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Abstract online early

University Departments of Rural Health: Is a national network of multidisciplinary academic departments in Australia making a difference?     [ Original Research ]

Submitted: 13 January 2017
Revised: 24 May 2017
Accepted: 12 June 2017

Author(s) : Humphreys J, Lyle D, Barlow V.


Introduction: In 1996, the Australian Government established the first regionally-based, multi-professional University Department of Rural Health (UDRH). Currently, there are 12 UDRHs located across Australia. The UDRH program aims to provide education and training facilities in non-metropolitan centres, thereby helping to attract health professionals to practise in rural and remote communities. UDRHs operate as clinical academic units located within the health service sector. They have sufficient critical mass to develop and deliver academically enriched clinical education and training, and the capacity to manage and coordinate placements and undertake targeted research relevant to the region. This paper evaluates the role and contribution of UDRHs to teaching, research and health service performance in rural and remote
Australia, prior to expansion funding announced in 2015.
Methods: Mixed methods were employed, combining administrative data from 2009-2013, Australian Bureau of Statistics Census data 2011, and interviews with key UDRH staff to assess UDRH teaching and research activity, contributions to workforce and service development, and engagement with rural communities.
Descriptive statistical methods were used to determine geographical coverage of UDRHs across Australia, and the pattern and trends of student education and training activity. Content analysis was used to identify clinical training programs, additional educational opportunities delivered by the UDRHs, and collaborative projects that demonstrated engagement in their region. The main outcome measures included: UDRH coverage of rural and remote Australia; student activity and contributions, including research outputs, to rural workforce and service development; and engagement with rural communities.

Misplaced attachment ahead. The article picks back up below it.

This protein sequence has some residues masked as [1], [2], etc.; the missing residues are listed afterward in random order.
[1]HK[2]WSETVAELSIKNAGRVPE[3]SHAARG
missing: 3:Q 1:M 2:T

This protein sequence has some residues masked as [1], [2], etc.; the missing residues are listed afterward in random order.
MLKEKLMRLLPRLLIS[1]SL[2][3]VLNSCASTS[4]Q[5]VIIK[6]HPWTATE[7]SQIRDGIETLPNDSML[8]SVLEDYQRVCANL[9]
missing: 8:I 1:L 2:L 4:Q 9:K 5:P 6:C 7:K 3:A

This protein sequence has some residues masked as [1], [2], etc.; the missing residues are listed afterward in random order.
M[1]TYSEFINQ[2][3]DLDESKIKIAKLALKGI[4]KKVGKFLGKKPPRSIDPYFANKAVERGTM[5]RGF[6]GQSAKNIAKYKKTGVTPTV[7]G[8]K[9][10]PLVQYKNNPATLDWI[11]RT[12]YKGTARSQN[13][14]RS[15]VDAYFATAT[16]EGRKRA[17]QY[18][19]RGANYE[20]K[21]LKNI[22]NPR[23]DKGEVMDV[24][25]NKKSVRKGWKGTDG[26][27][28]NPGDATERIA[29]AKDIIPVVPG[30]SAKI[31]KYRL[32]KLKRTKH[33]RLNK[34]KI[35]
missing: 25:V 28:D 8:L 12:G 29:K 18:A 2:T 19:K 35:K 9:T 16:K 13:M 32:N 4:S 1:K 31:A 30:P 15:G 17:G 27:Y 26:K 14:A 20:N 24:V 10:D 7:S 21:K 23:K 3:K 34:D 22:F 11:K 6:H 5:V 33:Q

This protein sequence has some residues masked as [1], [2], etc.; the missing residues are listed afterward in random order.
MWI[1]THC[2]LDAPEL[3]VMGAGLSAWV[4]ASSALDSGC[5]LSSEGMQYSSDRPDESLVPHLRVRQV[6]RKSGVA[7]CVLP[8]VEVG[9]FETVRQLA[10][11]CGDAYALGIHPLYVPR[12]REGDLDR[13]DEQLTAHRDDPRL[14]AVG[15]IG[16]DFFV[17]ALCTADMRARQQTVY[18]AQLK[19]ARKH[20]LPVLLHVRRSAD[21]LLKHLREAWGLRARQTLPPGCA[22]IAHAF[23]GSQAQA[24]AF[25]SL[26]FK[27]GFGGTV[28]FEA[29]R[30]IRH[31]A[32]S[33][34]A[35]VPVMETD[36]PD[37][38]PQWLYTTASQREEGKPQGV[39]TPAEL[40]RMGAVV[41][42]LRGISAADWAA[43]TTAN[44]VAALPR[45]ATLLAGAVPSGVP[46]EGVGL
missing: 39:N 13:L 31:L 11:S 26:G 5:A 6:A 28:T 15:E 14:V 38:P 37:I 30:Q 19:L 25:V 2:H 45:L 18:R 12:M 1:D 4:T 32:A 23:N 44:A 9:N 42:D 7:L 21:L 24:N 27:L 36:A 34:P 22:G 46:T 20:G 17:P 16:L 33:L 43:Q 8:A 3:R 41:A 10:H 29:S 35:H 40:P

Results: All UDRHs participated in the study. In 2013, 18
years after its inception, the UDRH Network footprint covered 3.152 million km2 - 40.9% of the Australian landmass, with a population of 2,207,426. An estimated 18% of annual university enrolments in ten leading health disciplines accessed UDRH clinical placements. Common features across all UDRH student programs included availability of cross-cultural, inter-professional and simulation training, orientation of students to placements, and UDRH managed accommodation. Other features varied by context across the Network. The UDRHs generated 220 peer-reviewed papers in 2013 of which, 86% were applied research and 407% addressed some aspect of rural and/or remote health. UDRHs also contributed academic input to many significant regional projects that aim to develop new models of care, improve service access, support better-trained health professionals, or build capacity in organizations
and communities.
Conclusions: Since their inception twenty years ago, UDRHs have become well-integrated entities, effectively embedded within their regional communities. This evaluation shows that UDRHs are making a difference based on an assessment of geographical coverage and activity, relevant contribution, and engagement in rural and remote communities. The UDRH Network now operates across a substantial geographical footprint fulfilling an essential academic and workforce development role within the health system in rural and remote Australia. The funding of the UDRHs has recently been doubled to support increased training activity and expand their regional footprint. The Australian Government recently announced funding to establish three additional UDRHs in 2017. As the UDRH Network approaches this new phase of its existence, the next stage of evaluation should focus on providing evidence on the specific workforce, health service, and population health outcomes.

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